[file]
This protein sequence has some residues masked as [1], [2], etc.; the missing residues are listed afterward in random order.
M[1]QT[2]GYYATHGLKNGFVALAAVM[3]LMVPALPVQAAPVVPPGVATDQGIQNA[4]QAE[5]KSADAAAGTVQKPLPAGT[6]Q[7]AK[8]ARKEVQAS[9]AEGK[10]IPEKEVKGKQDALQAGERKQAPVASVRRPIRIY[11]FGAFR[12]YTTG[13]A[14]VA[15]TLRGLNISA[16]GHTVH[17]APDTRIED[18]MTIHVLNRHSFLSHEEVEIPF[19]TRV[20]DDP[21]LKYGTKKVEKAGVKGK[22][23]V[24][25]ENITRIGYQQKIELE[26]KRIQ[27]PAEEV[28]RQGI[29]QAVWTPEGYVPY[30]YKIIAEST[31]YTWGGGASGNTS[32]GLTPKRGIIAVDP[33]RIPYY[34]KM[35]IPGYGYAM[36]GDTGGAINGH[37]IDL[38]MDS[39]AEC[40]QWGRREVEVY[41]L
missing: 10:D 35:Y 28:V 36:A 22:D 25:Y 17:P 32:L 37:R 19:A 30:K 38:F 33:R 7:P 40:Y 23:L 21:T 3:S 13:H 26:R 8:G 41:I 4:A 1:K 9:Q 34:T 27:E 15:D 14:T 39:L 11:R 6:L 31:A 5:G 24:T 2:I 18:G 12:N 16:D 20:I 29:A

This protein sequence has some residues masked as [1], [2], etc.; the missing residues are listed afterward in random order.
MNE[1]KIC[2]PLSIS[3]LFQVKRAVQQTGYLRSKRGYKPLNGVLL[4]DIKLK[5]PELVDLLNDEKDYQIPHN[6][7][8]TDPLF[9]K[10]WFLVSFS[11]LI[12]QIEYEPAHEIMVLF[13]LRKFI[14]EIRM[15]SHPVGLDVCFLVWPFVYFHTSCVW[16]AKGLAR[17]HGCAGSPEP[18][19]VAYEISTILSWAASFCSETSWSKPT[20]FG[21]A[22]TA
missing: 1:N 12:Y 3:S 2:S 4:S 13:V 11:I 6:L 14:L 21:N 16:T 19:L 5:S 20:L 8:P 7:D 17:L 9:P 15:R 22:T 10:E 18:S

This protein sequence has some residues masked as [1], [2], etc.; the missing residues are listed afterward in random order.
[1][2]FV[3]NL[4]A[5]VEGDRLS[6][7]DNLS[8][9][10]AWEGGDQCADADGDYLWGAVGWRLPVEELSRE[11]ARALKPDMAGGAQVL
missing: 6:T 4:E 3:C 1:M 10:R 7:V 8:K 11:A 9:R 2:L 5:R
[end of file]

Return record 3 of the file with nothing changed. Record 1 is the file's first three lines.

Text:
This protein sequence has some residues masked as [1], [2], etc.; the missing residues are listed afterward in random order.
[1][2]FV[3]NL[4]A[5]VEGDRLS[6][7]DNLS[8][9][10]AWEGGDQCADADGDYLWGAVGWRLPVEELSRE[11]ARALKPDMAGGAQVL
missing: 6:T 4:E 3:C 1:M 10:R 7:V 8:K 11:A 9:R 2:L 5:R